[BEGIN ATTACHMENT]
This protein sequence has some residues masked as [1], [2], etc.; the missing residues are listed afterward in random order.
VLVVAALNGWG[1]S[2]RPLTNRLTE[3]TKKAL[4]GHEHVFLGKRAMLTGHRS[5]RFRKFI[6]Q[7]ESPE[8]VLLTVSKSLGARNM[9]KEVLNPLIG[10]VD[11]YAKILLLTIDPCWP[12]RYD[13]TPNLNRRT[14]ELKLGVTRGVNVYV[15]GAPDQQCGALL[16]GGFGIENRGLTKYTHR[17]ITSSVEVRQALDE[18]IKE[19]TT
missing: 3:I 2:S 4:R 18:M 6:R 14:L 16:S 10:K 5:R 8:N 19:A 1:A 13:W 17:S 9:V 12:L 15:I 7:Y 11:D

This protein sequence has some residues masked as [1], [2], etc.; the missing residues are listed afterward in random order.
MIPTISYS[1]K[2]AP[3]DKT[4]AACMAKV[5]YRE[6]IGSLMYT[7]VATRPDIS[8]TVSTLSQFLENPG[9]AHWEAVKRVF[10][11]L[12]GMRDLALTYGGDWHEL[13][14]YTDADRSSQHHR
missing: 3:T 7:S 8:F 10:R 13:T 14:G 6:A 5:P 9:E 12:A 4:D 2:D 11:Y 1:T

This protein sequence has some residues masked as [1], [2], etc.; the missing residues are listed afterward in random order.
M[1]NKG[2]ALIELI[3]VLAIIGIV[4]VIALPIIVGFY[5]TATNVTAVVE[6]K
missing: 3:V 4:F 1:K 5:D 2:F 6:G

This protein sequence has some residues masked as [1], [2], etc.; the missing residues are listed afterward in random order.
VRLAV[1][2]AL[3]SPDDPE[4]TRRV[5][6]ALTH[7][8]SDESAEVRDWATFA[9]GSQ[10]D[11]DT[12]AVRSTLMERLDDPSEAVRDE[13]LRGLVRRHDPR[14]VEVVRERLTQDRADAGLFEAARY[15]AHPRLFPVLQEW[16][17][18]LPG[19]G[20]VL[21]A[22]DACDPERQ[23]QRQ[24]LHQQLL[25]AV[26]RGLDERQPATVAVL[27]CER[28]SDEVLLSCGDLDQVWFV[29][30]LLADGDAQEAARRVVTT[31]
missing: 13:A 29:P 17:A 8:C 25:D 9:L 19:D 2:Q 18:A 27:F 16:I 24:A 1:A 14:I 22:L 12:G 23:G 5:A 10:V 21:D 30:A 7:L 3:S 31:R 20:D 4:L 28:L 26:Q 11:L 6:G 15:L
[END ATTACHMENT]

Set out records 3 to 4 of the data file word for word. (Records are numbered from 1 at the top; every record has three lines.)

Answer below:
This protein sequence has some residues masked as [1], [2], etc.; the missing residues are listed afterward in random order.
M[1]NKG[2]ALIELI[3]VLAIIGIV[4]VIALPIIVGFY[5]TATNVTAVVE[6]K
missing: 3:V 4:F 1:K 5:D 2:F 6:G

This protein sequence has some residues masked as [1], [2], etc.; the missing residues are listed afterward in random order.
VRLAV[1][2]AL[3]SPDDPE[4]TRRV[5][6]ALTH[7][8]SDESAEVRDWATFA[9]GSQ[10]D[11]DT[12]AVRSTLMERLDDPSEAVRDE[13]LRGLVRRHDPR[14]VEVVRERLTQDRADAGLFEAARY[15]AHPRLFPVLQEW[16][17][18]LPG[19]G[20]VL[21]A[22]DACDPERQ[23]QRQ[24]LHQQLL[25]AV[26]RGLDERQPATVAVL[27]CER[28]SDEVLLSCGDLDQVWFV[29][30]LLADGDAQEAARRVVTT[31]
missing: 13:A 29:P 17:A 8:C 25:D 9:L 19:D 2:Q 18:A 27:F 16:I 24:A 1:A 14:I 22:L 12:G 23:G 5:A 10:V 21:D 30:A 7:L 3:S 31:R 20:D 4:L 28:L 26:Q 11:L 6:G 15:L